Thirdly, some financial institutions still adhere to traditional, interest-based finance and lending mechanisms, with the debtors assuming all the risk. There is a certain belief that getting a fixed interest from a bank ensures profitability and takes the risk away from those institutions. However, the latest global financial crisis proved just the opposite — since it was caused by debt derivatives and interest-based lending mechanisms.
This differs from Islamic finance, which is an investment that is towards real economic activity and is, by design, more focused on sustainable economic activity and equitable capital movement between owners and the users of capital resources. It is based on a mutual partnership between the customer and the corporation, in terms of profit and risk sharing, whereby both parties share any potential losses according to their determined share of profits.
Lastly, “The Global Islamic Economy Indicator (GIEI) 2016” revealed that the value of Islamic finance assets amounted to around $2 trillion in 2015, of which 73 per cent were bank assets according to estimates by the World Bank’s Islamic Finance Commission. Therefore, the largest part of these assets are still considered banking services.
The impact of Islamic Finance
The Islamic economy has achieved great success, but it has also unveiled new markets and new investments that can have a positive social impact, such as investing in infrastructure, education, health care, manufacturing, and production.
A recent Gallup poll that was conducted in the Mena region, revealed that 70 million of the world’s poor live with less than $2 per day, while 20 million of the poorest segments live with less than $1.25 per day. The poll’s results showed that 95 per cent of adults in the Mena region consider themselves religious. The combination of the above-mentioned results has led to an increased interest in Islamic finance as a tool to promote development that helps to eliminate poverty and pave the way for the right kind of development. Those who are monitoring the Islamic economy are now wondering about the first step that will be taken, to launch a path with a sustainable social impact. There are many Islamic finance structures, which provide a solid platform for launching innovative financial products, however, there is a need to put these structures into workable development financing solutions.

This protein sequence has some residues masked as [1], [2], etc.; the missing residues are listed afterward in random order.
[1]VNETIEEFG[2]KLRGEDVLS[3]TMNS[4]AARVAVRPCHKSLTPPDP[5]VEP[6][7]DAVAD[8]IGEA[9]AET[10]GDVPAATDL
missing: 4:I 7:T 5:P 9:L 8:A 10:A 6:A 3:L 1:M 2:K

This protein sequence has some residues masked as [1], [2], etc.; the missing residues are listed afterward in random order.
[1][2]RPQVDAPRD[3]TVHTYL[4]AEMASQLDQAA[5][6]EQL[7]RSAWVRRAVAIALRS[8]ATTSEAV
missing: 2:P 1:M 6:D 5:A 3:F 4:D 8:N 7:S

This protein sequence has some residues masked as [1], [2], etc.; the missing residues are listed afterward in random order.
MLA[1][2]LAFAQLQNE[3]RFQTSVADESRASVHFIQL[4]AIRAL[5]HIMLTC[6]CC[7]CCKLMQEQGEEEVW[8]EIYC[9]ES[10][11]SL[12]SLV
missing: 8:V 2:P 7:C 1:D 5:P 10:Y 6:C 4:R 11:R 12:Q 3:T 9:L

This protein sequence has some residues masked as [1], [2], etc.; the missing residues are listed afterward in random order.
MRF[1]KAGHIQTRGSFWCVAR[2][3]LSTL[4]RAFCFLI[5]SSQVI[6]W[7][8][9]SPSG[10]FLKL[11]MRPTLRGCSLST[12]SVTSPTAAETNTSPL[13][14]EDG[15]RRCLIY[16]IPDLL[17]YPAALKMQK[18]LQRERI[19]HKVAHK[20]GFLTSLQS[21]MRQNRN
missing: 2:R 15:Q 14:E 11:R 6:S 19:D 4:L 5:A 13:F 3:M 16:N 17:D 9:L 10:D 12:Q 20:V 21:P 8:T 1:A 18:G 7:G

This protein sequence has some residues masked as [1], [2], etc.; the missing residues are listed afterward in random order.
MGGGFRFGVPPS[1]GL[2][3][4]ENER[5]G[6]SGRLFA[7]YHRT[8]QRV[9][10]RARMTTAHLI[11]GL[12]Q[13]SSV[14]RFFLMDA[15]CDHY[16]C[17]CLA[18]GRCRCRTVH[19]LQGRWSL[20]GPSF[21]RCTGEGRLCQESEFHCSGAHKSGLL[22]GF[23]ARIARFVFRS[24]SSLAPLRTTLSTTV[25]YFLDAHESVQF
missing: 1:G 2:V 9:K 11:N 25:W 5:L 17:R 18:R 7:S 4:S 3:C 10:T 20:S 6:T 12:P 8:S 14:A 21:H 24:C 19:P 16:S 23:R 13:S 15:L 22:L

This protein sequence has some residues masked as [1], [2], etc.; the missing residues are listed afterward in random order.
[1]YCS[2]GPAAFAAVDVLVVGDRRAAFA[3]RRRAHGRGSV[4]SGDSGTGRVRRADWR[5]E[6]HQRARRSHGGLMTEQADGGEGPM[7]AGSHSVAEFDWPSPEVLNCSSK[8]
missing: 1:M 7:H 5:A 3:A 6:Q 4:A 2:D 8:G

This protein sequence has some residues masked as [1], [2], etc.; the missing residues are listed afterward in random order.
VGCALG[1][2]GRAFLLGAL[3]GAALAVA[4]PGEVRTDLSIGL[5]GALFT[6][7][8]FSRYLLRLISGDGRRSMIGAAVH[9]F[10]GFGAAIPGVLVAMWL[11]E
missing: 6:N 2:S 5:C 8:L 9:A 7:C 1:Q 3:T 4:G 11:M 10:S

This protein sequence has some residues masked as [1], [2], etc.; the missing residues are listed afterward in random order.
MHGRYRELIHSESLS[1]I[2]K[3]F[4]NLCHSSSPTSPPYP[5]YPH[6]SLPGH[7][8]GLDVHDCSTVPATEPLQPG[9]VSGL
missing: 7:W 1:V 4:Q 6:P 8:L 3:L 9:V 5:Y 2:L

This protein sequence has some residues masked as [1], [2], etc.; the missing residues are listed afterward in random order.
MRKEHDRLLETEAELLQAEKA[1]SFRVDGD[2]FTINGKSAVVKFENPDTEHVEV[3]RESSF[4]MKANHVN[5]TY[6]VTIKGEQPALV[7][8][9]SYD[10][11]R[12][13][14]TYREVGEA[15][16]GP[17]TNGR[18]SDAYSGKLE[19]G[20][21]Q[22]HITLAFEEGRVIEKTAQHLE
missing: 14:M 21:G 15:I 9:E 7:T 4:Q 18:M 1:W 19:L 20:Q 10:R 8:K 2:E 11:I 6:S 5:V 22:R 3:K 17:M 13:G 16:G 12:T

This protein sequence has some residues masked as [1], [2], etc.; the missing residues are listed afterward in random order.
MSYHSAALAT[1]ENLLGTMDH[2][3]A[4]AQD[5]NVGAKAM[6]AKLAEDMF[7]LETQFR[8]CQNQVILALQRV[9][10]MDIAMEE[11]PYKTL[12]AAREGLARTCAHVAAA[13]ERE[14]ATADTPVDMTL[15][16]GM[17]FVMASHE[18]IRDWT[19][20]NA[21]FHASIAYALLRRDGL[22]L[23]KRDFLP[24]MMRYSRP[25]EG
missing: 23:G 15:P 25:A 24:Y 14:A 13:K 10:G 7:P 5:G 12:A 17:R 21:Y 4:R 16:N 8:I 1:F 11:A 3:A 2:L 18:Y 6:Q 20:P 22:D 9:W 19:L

Currently there are a lot of discussions on establishing research centers to study the markets’ needs in terms of Islamic finance tools. I think that we need to create “labs” in order to practically implement the new financial products and measure their results. These “labs” can be specialised units that convene economists, social scientists, and legal experts to meet the necessary demands for sound finance tools.
I also think that we need to develop this thought process on a holistic basis. Rather than focus on individual areas, there is need to study and work on an overall economic development model, along Islamic lines encompassing principles of Islamic finance, concepts of halal industries and other areas of economic activity. Education in academic institutions that teach Islamic banking and finance should expand to create this broader context, rather than just focus on how Islamic banks can replicate conventional banking products — as this is hampering true Islamic innovation.
The writer is the CEO of Noor Bank. Views expressed in the column are the writer’s own and do not reflect those of the newspaper.